Author Topic: maris otter flavor?  (Read 1879 times)

Offline kylekohlmorgen

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Re: maris otter flavor?
« Reply #15 on: July 24, 2013, 12:14:01 PM »
I dont have access to MO, thats why i am asking, thanks for your comments!

And that great smooth bitterness that you feel at the end when you taste yeti, how do you do that? because its not hoppy aroma. I was thinking it 40% of my hop bill at FWH and 60% at 60 minutes. Also adjusting my water salts to enhance maltiness...what do you think?

I'm not sold on FWH being any different than a bittering addition.

If you're noticing a sharp bitter/astringent flavor in your dark beers now, start by keeping sulfates levels low in your water and check mash/sparge pH. Watch your amount of total roasted grain - you can get too much roast, even in RIS.

Are you starting with RO water and adjusting from there? If so, just keep sulfates to a minimum. If you're starting with tap water, you may have too much to begin with - just cut it with a little store-bought distilled. Keep an eye on your mash pH, and make sure it doesn't get too high during the sparge.
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Offline hospter81

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Re: maris otter flavor?
« Reply #16 on: July 24, 2013, 03:08:52 PM »
I dont have access to MO, thats why i am asking, thanks for your comments!

And that great smooth bitterness that you feel at the end when you taste yeti, how do you do that? because its not hoppy aroma. I was thinking it 40% of my hop bill at FWH and 60% at 60 minutes. Also adjusting my water salts to enhance maltiness...what do you think?

I'm not sold on FWH being any different than a bittering addition.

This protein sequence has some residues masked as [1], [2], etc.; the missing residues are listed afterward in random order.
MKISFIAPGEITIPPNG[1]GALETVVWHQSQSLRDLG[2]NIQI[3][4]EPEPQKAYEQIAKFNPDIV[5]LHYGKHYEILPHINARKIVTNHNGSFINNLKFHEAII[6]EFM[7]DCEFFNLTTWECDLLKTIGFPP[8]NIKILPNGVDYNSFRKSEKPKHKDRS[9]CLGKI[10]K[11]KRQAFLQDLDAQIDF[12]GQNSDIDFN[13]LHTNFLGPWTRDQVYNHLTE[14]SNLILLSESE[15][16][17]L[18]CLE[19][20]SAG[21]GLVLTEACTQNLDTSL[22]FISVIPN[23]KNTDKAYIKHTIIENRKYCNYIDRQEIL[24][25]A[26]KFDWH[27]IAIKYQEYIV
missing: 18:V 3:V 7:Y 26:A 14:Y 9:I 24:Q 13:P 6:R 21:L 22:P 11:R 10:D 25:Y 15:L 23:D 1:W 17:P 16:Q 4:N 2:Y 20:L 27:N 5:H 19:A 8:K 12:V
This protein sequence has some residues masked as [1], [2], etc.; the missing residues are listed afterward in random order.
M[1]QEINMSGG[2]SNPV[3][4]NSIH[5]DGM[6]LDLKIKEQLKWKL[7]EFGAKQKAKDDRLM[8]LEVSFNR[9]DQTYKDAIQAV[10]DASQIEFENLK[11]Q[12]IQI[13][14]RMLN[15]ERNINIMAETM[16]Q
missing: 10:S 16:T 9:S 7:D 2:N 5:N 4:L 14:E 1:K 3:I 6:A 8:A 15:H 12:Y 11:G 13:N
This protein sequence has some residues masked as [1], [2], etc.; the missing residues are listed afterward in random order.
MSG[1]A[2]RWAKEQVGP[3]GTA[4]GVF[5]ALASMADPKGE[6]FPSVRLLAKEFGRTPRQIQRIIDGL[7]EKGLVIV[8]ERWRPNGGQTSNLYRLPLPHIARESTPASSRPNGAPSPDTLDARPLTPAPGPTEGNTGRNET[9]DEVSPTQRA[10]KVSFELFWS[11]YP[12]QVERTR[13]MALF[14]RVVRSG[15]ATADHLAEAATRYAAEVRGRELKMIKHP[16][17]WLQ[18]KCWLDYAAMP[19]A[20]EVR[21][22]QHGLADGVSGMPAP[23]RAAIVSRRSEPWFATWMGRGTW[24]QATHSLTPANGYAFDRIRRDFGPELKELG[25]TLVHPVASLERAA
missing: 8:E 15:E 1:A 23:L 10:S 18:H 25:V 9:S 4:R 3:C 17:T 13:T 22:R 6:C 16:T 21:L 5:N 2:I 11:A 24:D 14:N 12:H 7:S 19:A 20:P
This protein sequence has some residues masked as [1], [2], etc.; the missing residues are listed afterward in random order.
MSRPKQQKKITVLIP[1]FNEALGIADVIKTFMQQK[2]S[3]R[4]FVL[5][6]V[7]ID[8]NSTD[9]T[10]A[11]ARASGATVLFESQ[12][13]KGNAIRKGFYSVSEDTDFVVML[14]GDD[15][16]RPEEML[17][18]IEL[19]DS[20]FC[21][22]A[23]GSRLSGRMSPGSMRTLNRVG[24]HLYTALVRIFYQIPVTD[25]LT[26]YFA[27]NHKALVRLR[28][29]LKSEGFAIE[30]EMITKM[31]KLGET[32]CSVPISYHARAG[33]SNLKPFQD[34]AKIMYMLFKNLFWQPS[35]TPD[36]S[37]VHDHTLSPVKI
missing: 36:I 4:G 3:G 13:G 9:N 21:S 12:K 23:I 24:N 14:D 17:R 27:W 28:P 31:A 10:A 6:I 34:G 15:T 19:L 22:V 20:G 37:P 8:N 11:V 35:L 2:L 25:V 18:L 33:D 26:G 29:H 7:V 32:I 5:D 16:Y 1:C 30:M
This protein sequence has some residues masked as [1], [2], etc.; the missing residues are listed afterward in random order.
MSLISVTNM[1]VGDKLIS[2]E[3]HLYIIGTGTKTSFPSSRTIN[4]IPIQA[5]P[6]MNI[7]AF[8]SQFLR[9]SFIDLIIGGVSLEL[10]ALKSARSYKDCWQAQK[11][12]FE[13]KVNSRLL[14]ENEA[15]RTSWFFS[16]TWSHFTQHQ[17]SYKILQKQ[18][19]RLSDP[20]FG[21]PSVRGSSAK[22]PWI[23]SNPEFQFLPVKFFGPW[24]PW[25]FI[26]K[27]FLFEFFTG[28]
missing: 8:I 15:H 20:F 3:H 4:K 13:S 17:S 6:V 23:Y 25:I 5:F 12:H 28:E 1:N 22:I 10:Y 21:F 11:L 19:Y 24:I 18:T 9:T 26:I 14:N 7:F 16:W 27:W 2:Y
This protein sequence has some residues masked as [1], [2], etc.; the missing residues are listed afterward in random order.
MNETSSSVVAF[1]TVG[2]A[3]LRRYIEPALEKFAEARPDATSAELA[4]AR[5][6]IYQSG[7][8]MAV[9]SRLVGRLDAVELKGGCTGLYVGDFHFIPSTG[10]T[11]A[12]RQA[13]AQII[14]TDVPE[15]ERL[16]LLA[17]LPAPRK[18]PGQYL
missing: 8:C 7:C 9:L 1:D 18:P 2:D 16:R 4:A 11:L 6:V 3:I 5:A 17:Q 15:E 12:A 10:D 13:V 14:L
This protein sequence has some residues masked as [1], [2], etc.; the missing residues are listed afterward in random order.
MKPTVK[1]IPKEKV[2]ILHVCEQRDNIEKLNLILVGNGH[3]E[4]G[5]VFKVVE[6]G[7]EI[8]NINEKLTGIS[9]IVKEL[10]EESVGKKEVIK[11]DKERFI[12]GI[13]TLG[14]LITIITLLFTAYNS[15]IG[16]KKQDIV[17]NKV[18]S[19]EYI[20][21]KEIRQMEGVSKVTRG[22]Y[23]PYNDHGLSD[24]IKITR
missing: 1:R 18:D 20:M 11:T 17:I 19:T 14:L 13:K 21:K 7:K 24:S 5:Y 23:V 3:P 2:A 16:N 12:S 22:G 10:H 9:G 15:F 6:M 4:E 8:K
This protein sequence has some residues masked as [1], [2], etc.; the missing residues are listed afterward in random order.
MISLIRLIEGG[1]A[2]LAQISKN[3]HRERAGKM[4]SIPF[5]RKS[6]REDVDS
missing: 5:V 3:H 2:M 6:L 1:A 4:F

If you're noticing a sharp bitter/astringent flavor in your dark beers now, start by keeping sulfates levels low in your water and check mash/sparge pH. Watch your amount of total roasted grain - you can get too much roast, even in RIS.

Are you starting with RO water and adjusting from there? If so, just keep sulfates to a minimum. If you're starting with tap water, you may have too much to begin with - just cut it with a little store-bought distilled. Keep an eye on your mash pH, and make sure it doesn't get too high during the sparge.

Indeed i use RO and adjust my water as i want. However thanks for your advices :D Im just trying to figure how, when you taste yeti, you feel a firm and smooth bitterness at the end of the sip and not at the very beggining... how do you accomplish that?

Offline theoman

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Re: maris otter flavor?
« Reply #17 on: July 25, 2013, 06:00:13 AM »
Indeed i use RO and adjust my water as i want. However thanks for your advices :D Im just trying to figure how, when you taste yeti, you feel a firm and smooth bitterness at the end of the sip and not at the very beggining... how do you accomplish that?

My black lager has that flavor you describe. I used Pacific Jade for bittering. It's a low cohumulone variety that gives a fantastic, smooth bitterness. I might be making stuff up, but I think that bitter bite at the end actually comes more from the grain.

Offline Bret

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Re: maris otter flavor?
« Reply #18 on: July 27, 2013, 06:02:14 PM »
Yeti is a great beer, and Great Divide makes many versions of it and they are all really good!  I don't have the recipe in front of me, but a friend of mine put together an imperial stout that tastes very similar to Yeti.  No MO and he used flaked barley and flaked rye to give it a smooth mouthfeel.

As for MO, I read somewhere, maybe on this board somewhere, that Drew Beechum (I think it was Drew) does or at one time used a ratio of 1/2 2-row and 1/2 MO as his base for many of his ales.  I recently tried this and changed my APA recipe from all 2-row base to 1/2 2-row and 1/2 MO base.  Really liked the results and I got more of a toasty flavor from the MO than biscuity.  I now keep on hand a 50lb bag of MO along with 2-row as I'll be using this 1/2 ratio of 2-row and MO as my base for my APAs, IPAs and Ambers.  My wife really like our Amber from last year, which had a 2-row base, but we are going to brew up an all MO Amber for the fall soon.
I also do the 50/50 mix.  And I too stole the idea from Drew!
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